Dancing to a new tune

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Sandra Ngo Trong teaches girls at the Little Rose Shelter in District 7, Ho Chi Minh City

When Sandra Ngo Trong arrived in Vietnam last March, it was just one of the stops on a world tour, albeit the country being native to her parents.

The Vietnamese-Canadian, daughter of a Vietnamese couple who moved to Canada in 1975, did not expect that the visit to her parents' home country would be a turning point in her life.

A kinesiology (study of human body movements) graduate, Trong planned to get an English teaching certificate here so she could earn some money while living in the countries she planned to visit.

However, the short trip she planned lengthened to almost a year as the country and its people "grew on her, more and more."

More importantly, she found that she was able to do here what she'd always wanted to do - "to help and give back."

Trong, 30, has had her "fair share of careers" when living in Canada, she said including working at one point as a real estate agent and at another as a personal trainer.

The itinerant English teacher career that she planned next had to be put on hold, however, as she began a part-time volunteer effort teaching dance to underprivileged children.

When Trong decided to volunteer, her thought was that she could put her passion for gymnastics, fitness and dance to some good use.

"Because dancing makes me feel so good, strong and expressive, I felt that I could offer them these qualities as well."

She was hooked when she saw the joy and beautiful smiles on the faces of child patients at the Ho Chi Minh City Oncology Hospital during a dance workshop she organized with help from the English teaching center where she was working then.

She realized then that it was something she really wanted to do and something she was "good at."

Even as she continued teaching English, Trong applied to work as a volunteer at Mai am Hoa Hong Nho (Little Rose Shelter), a District 7-based center for girls from families who are too poor to bring them up as well as victims of sexual abuse.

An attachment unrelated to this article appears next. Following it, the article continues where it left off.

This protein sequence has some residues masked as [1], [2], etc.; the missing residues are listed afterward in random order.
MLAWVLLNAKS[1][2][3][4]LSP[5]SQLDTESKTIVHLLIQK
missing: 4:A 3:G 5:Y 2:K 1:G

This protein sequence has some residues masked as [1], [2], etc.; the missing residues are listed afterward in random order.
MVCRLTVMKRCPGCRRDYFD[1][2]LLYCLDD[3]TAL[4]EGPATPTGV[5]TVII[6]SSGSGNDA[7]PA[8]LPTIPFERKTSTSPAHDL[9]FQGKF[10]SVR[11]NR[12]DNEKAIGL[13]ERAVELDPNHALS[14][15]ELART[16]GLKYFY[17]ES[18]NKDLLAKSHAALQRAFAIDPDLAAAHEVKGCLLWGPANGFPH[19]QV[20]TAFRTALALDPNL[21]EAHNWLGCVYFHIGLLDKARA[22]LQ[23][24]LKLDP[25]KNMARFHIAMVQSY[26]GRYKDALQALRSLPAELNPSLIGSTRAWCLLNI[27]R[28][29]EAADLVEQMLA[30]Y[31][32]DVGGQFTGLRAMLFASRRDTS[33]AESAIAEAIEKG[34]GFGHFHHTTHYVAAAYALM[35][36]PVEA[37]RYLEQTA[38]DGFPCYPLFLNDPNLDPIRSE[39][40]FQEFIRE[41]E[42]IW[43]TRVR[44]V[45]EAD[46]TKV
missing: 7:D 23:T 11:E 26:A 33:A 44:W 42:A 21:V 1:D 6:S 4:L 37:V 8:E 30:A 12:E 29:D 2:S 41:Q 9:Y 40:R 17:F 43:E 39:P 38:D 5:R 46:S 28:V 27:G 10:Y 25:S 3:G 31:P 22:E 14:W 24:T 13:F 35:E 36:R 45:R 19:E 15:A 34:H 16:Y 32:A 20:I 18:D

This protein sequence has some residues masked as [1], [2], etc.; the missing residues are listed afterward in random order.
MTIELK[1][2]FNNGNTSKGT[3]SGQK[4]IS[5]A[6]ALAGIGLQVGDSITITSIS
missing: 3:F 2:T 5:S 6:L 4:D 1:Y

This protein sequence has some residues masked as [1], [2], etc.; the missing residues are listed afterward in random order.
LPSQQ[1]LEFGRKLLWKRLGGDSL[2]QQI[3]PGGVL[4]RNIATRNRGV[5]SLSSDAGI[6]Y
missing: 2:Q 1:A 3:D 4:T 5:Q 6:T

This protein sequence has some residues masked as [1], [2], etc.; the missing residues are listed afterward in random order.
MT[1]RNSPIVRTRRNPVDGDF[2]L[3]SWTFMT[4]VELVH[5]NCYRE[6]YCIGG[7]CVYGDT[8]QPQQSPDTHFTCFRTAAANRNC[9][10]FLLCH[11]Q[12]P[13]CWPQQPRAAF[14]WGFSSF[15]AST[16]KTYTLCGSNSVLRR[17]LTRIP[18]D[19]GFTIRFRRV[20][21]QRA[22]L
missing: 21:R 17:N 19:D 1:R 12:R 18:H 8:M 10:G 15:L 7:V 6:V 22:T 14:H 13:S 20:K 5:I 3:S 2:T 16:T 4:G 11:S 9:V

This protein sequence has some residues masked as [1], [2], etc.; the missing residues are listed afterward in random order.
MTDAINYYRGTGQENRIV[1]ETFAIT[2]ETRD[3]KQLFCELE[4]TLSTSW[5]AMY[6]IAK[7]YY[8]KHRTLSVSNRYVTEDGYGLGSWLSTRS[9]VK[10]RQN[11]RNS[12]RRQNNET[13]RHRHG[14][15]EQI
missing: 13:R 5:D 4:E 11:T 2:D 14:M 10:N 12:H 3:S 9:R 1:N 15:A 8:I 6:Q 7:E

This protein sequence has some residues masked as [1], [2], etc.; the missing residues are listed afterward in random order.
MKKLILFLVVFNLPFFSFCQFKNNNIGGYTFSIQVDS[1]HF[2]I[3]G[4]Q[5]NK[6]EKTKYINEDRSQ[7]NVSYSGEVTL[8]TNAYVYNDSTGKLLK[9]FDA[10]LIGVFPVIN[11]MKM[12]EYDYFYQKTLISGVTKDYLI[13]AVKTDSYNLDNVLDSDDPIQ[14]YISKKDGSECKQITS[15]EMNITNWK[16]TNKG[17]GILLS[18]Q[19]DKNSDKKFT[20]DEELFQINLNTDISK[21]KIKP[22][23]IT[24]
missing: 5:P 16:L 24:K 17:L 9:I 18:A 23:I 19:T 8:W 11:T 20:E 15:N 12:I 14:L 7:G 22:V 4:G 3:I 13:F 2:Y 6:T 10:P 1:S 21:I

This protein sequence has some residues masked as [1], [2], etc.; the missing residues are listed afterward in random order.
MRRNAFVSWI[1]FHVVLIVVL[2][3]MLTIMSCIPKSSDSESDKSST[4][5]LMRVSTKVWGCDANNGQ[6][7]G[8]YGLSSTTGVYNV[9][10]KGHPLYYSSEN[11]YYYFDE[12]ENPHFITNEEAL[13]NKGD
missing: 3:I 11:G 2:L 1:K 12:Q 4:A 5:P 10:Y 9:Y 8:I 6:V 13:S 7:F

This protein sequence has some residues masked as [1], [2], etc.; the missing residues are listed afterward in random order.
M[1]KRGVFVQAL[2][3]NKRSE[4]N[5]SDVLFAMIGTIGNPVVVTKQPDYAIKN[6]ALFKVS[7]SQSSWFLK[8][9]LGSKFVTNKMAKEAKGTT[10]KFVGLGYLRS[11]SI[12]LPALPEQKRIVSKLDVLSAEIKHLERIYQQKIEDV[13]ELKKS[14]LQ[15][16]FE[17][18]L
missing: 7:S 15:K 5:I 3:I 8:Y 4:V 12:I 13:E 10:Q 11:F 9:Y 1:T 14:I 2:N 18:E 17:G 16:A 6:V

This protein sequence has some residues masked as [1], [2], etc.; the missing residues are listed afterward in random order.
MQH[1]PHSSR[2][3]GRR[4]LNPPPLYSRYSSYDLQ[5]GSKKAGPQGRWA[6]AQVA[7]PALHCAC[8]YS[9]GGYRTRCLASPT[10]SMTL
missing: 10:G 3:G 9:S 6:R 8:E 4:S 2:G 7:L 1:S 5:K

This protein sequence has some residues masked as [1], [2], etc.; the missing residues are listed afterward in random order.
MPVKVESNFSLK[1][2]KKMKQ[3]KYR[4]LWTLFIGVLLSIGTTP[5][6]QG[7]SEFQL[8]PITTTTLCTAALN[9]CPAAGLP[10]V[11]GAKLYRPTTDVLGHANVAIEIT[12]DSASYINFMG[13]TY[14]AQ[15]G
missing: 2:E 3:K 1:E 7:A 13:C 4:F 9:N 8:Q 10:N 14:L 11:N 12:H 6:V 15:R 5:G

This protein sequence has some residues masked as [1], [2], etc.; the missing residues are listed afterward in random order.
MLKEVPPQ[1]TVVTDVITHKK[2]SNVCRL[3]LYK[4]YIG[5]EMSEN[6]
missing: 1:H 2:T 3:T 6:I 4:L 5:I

Every day, she met with her students and worked together on dances she'd choreographed. It was a difficult challenge, given that her students spoke no English and her knowledge of Vietnamese was rudimentary.

She was not discouraged, however. She used body language to instruct them, showing them the moves, one by one, so they could imitate her until they could perform it skillfully.

"There's something so heartwarming about watching a group of young Vietnamese girls who've never stepped outside of their town, dancing to a foreign song with so much passion."

Trong also found it "amazing" how fast the girls learnt new dances and how well they remembered old dances.

"Their eagerness to learn and have fun dancing with me has motivated me to do more for them and for this country and its underprivileged kids."

The little girls are not only learners, but also their teacher, Trong found.

She said that when she spoke to them in broken Vietnamese, they immediately corrected her mistakes and made sure that she remembered the correct words and their pronunciations.

She still plans to continue her world tour, but that has been put on the backburner at the moment, Trong said, because she is enjoying her "new life" in Vietnam and her "journey" here has not ended.

During her stay in Vietnam, she has seen good things that makes her feel proud, and bad things that makes her want to do something to improve them.

"There is still so much more I can do to give back [to my native country]."

Just before Tet, Vietnam's Lunar New Year festival, Trong had to fly back to Canada to get treatment for her injured back.

But she told Vietweek in an email that she is eager to return to Vietnam, and "can't wait to resume activities" here.  

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